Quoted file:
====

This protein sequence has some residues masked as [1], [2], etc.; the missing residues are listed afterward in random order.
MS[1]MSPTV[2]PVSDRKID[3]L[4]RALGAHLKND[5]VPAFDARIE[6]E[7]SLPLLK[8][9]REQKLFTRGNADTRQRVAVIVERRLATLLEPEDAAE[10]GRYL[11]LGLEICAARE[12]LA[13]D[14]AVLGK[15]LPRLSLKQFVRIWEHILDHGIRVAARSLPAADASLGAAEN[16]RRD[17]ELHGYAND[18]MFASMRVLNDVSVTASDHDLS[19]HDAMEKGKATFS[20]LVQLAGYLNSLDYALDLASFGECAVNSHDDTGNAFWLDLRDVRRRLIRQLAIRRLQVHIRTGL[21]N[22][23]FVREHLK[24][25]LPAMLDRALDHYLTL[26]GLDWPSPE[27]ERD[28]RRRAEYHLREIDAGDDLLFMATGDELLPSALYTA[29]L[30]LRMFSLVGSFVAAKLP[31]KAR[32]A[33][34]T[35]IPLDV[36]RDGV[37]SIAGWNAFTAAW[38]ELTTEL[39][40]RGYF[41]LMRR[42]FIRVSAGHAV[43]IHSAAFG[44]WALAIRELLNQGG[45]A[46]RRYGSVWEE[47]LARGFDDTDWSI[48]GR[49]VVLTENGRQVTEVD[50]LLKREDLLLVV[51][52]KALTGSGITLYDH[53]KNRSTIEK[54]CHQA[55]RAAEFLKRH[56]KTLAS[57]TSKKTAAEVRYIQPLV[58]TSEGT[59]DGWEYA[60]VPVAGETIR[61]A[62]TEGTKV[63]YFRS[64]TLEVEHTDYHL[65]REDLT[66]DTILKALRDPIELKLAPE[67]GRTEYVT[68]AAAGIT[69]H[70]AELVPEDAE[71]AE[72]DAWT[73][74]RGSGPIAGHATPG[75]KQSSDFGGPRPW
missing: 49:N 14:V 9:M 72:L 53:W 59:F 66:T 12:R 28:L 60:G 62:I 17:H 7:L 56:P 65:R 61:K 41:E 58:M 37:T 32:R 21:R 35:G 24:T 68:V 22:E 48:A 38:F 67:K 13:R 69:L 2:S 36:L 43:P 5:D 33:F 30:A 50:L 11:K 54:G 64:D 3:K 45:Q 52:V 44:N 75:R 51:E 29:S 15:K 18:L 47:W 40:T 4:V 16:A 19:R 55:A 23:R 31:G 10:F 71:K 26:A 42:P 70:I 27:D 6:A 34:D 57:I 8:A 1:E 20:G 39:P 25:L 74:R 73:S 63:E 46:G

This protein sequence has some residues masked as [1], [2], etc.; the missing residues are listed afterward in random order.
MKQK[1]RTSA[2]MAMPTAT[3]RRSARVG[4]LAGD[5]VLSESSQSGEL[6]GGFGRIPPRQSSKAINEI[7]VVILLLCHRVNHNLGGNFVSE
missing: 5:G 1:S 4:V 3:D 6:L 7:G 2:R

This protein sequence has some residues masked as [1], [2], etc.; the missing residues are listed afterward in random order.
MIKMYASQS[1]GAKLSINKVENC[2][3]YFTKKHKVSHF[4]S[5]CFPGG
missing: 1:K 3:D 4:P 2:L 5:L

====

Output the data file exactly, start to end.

This protein sequence has some residues masked as [1], [2], etc.; the missing residues are listed afterward in random order.
MS[1]MSPTV[2]PVSDRKID[3]L[4]RALGAHLKND[5]VPAFDARIE[6]E[7]SLPLLK[8][9]REQKLFTRGNADTRQRVAVIVERRLATLLEPEDAAE[10]GRYL[11]LGLEICAARE[12]LA[13]D[14]AVLGK[15]LPRLSLKQFVRIWEHILDHGIRVAARSLPAADASLGAAEN[16]RRD[17]ELHGYAND[18]MFASMRVLNDVSVTASDHDLS[19]HDAMEKGKATFS[20]LVQLAGYLNSLDYALDLASFGECAVNSHDDTGNAFWLDLRDVRRRLIRQLAIRRLQVHIRTGL[21]N[22][23]FVREHLK[24][25]LPAMLDRALDHYLTL[26]GLDWPSPE[27]ERD[28]RRRAEYHLREIDAGDDLLFMATGDELLPSALYTA[29]L[30]LRMFSLVGSFVAAKLP[31]KAR[32]A[33][34]T[35]IPLDV[36]RDGV[37]SIAGWNAFTAAW[38]ELTTEL[39][40]RGYF[41]LMRR[42]FIRVSAGHAV[43]IHSAAFG[44]WALAIRELLNQGG[45]A[46]RRYGSVWEE[47]LARGFDDTDWSI[48]GR[49]VVLTENGRQVTEVD[50]LLKREDLLLVV[51][52]KALTGSGITLYDH[53]KNRSTIEK[54]CHQA[55]RAAEFLKRH[56]KTLAS[57]TSKKTAAEVRYIQPLV[58]TSEGT[59]DGWEYA[60]VPVAGETIR[61]A[62]TEGTKV[63]YFRS[64]TLEVEHTDYHL[65]REDLT[66]DTILKALRDPIELKLAPE[67]GRTEYVT[68]AAAGIT[69]H[70]AELVPEDAE[71]AE[72]DAWT[73][74]RGSGPIAGHATPG[75]KQSSDFGGPRPW
missing: 49:N 14:V 9:M 72:L 53:W 59:F 66:T 12:R 28:L 60:G 62:I 17:H 7:L 56:P 65:R 61:K 41:E 58:M 37:T 32:R 21:R 35:G 24:T 68:V 22:E 48:A 38:F 67:K 13:R 69:L 2:S 36:L 43:P 5:D 33:F 30:A 50:L 11:K 54:G 64:D 3:K 45:Q 52:V 44:N 75:R 51:E 29:S 15:K 18:L 47:W 40:T 4:V 16:A 19:R 55:A 23:R 31:G 10:F 71:K 26:A 42:P 70:I 27:D 6:A 34:D 57:I 8:A 1:E 20:G 39:P 25:L 74:R 73:S 63:E 46:G

This protein sequence has some residues masked as [1], [2], etc.; the missing residues are listed afterward in random order.
MKQK[1]RTSA[2]MAMPTAT[3]RRSARVG[4]LAGD[5]VLSESSQSGEL[6]GGFGRIPPRQSSKAINEI[7]VVILLLCHRVNHNLGGNFVSE
missing: 5:G 1:S 4:V 3:D 6:L 7:G 2:R

This protein sequence has some residues masked as [1], [2], etc.; the missing residues are listed afterward in random order.
MIKMYASQS[1]GAKLSINKVENC[2][3]YFTKKHKVSHF[4]S[5]CFPGG
missing: 1:K 3:D 4:P 2:L 5:L